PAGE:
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Records: 2276
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Detection of a new summit crater on Bezymianny Volcano lava dome: satellite and field-based thermal data (2007)
Carter Adam J., Ramsey Michael S., Belousov Alexander B. Detection of a new summit crater on Bezymianny Volcano lava dome: satellite and field-based thermal data // Bulletin of Volcanology. 2007. V. 69. № 7. P. 811-815. doi:10.1007/s00445-007-0113-x.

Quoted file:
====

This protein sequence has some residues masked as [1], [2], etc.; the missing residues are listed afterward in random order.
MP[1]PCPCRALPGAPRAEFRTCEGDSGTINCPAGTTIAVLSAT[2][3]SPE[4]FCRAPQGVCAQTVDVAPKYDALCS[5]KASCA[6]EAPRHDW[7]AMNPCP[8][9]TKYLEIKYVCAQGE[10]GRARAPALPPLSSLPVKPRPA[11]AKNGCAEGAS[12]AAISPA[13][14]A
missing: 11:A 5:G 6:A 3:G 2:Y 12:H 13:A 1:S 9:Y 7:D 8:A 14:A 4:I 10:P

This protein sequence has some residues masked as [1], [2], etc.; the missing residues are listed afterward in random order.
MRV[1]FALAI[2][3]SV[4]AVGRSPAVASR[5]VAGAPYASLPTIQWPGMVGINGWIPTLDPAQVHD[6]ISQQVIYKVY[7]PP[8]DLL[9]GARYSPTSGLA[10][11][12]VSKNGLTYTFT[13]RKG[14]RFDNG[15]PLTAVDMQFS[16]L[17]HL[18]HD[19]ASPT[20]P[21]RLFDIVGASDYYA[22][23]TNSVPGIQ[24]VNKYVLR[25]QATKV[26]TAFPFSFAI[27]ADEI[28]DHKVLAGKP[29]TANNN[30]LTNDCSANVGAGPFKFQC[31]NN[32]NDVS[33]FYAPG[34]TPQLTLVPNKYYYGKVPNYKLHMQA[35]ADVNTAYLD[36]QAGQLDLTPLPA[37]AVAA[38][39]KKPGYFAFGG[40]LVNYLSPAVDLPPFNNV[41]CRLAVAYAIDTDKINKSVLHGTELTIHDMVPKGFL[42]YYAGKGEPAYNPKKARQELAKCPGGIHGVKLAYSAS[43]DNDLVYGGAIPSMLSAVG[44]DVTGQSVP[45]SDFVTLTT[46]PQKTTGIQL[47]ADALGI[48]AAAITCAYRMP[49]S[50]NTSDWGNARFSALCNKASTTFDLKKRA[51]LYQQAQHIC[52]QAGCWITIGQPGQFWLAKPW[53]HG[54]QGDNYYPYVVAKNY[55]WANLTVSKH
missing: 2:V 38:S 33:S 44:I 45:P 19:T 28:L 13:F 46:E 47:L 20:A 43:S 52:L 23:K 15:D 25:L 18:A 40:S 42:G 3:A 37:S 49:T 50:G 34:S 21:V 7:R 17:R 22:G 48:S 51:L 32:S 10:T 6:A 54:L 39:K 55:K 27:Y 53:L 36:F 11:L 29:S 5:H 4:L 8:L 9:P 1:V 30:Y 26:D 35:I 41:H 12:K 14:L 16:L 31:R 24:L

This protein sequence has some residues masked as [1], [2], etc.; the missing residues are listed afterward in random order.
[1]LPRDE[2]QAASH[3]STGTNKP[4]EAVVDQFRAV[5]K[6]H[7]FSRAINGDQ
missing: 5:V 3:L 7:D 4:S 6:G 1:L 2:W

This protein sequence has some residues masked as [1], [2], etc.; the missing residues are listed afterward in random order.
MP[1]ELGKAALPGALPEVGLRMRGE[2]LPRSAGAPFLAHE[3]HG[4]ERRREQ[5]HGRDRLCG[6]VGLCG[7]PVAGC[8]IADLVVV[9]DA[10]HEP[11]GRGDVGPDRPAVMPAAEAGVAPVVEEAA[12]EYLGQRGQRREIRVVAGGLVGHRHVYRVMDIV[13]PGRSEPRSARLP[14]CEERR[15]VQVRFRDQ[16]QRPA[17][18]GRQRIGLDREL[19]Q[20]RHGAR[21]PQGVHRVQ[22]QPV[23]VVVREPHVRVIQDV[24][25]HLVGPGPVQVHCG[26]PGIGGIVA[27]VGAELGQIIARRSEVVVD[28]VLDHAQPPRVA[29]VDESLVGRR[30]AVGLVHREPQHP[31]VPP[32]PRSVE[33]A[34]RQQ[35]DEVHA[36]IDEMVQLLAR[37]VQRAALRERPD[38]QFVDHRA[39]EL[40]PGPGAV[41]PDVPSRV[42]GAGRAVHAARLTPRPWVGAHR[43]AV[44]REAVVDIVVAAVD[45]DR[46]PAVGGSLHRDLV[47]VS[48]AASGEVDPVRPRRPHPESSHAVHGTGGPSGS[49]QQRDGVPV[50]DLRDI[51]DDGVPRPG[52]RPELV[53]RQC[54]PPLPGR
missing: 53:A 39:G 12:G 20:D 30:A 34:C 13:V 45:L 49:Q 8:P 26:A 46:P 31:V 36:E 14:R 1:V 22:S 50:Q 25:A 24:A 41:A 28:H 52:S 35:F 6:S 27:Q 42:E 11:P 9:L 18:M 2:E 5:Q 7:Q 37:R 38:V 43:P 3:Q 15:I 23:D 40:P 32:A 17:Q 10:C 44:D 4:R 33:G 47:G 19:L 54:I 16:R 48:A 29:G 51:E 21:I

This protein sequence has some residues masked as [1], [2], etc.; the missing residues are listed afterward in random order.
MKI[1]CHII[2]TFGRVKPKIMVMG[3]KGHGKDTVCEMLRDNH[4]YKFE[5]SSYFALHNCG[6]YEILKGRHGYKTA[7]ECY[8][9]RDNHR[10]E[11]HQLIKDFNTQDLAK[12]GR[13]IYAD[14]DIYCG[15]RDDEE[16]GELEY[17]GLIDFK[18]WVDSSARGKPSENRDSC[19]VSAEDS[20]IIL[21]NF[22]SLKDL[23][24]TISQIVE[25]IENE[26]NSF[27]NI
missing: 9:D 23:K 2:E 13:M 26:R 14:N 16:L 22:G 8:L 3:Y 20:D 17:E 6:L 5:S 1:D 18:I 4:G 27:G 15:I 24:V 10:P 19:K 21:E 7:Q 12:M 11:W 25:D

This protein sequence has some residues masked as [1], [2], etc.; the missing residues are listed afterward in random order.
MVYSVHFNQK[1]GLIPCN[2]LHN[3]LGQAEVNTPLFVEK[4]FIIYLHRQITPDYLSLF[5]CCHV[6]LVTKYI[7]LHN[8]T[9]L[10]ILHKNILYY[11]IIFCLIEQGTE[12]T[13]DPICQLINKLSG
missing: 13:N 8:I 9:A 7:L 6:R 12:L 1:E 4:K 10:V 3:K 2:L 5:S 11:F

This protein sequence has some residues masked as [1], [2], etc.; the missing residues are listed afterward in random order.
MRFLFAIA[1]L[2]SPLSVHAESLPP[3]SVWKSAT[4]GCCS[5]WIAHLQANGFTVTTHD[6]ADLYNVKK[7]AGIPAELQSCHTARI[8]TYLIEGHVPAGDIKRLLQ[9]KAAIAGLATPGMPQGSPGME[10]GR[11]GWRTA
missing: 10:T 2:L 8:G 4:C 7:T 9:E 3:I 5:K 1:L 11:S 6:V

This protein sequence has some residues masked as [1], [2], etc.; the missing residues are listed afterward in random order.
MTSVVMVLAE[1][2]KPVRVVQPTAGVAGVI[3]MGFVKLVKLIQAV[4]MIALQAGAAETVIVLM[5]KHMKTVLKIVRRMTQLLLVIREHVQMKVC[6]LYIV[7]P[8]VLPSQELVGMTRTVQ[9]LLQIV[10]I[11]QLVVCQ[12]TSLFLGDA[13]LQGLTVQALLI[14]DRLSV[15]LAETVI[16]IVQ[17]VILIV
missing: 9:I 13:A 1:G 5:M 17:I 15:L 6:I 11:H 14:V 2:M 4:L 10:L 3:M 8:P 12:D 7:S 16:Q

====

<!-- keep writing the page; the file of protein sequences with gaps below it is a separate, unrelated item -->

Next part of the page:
Determination of the explosion energy in some volcanoes according to barograms (1960)
Gorshkov G.S. Determination of the explosion energy in some volcanoes according to barograms // Bulletin Volcanologique. 1960. V. 23. № 2. P. 141-144.
Dike model for the 2012–2013 Tolbachik eruption constrained by satellite radar interferometry observations (2015)
Lundgren Paul, Kiryukhin Alexey, Milillo Pietro, Samsonov Sergey Dike model for the 2012–2013 Tolbachik eruption constrained by satellite radar interferometry observations // Journal of Volcanology and Geothermal Research. 2015. V. 307. P. 79 - 88. doi: 10.1016/j.jvolgeores.2015.05.011.    Annotation